If people feel they are being fairly treated, they will to a better job. Discriminating against someone is treating them unfairly. If you don’t discriminate, you are more likely to attract, motivate and keep staff and this in turn will enhance your reputation as a good employer.
As far as age is concerned, it is unlawful to:
- discriminate against anyone, both directly or indirectly*
- subject someone to harassment related to age
- victimise someone because of age
- compulsorily retire an employee*
*unless it can be objectively justified, meaning that you will have to show a valid reason for discriminating.
You should ensure that you have policies in place which are designed to prevent discrimination in the following areas:
- recruitment and selection
- training and development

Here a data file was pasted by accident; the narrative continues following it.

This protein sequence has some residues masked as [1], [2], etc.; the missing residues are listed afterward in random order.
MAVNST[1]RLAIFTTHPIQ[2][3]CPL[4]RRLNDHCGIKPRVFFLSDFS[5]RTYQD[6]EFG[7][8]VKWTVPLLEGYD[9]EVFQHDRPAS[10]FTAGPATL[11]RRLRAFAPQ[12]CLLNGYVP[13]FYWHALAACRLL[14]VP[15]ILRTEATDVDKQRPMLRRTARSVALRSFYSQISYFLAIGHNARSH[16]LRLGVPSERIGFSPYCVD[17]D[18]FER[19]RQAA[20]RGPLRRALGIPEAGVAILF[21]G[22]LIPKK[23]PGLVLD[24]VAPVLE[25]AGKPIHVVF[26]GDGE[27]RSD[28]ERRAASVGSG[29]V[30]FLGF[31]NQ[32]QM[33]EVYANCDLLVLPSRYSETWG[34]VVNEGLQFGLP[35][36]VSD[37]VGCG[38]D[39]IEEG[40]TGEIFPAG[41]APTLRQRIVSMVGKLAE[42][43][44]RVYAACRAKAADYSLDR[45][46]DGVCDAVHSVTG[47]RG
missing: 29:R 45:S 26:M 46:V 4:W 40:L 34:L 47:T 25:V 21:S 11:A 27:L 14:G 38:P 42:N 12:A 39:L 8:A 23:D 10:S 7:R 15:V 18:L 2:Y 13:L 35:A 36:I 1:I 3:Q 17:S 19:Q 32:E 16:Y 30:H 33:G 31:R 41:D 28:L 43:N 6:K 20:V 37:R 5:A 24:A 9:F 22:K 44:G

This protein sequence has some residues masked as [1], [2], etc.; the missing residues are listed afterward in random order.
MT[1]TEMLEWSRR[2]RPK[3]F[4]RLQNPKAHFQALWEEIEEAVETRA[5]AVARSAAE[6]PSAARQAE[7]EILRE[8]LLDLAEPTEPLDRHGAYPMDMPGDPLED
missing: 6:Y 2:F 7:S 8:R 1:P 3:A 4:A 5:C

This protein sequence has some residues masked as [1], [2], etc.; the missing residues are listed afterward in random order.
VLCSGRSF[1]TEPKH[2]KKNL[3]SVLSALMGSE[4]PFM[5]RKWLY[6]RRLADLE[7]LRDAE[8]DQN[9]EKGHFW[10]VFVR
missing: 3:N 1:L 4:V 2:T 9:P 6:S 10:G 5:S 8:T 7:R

- selection for promotion
- discipline and grievances
- bullying and harassment
Direct discrimination - treating someone less favourably because of their actual or perceived age, or because of the age of someone with whom they associate.
Indirect discrimination - where you have a policy, practice or procedure which applies to all workers, but particularly disadvantages people of a particular age.
Harassment - when unwanted conduct violates someone’s dignity or creates an intimidating, hostile, degrading, humiliating or offensive environment for them.
Victimisation - unfair treatment of an employee who has made or supported a complaint about age discrimination
You should remove age/date of birth from the main application form and include it in a diversity monitoring form to be retained by HR. Make sure you do not ask for unnecessary information about periods and dates. If you ask for age-related information on an application form, you could find yourself on the wrong end of a Tribunal claim.
If you require further information on issues relating to age discrimination please contact us.